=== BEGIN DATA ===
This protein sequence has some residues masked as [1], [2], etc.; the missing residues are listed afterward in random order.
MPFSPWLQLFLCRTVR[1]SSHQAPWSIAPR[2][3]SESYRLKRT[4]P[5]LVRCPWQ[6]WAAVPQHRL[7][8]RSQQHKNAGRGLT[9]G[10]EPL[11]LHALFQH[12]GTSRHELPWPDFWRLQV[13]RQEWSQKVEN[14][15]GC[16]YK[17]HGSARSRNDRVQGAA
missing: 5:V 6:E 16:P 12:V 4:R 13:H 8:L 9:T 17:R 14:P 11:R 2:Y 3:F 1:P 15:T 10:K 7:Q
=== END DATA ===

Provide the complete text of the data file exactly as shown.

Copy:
This protein sequence has some residues masked as [1], [2], etc.; the missing residues are listed afterward in random order.
MPFSPWLQLFLCRTVR[1]SSHQAPWSIAPR[2][3]SESYRLKRT[4]P[5]LVRCPWQ[6]WAAVPQHRL[7][8]RSQQHKNAGRGLT[9]G[10]EPL[11]LHALFQH[12]GTSRHELPWPDFWRLQV[13]RQEWSQKVEN[14][15]GC[16]YK[17]HGSARSRNDRVQGAA
missing: 5:V 6:E 16:P 12:V 4:R 13:H 8:L 9:T 17:R 14:P 11:R 2:Y 3:F 1:P 15:T 10:K 7:Q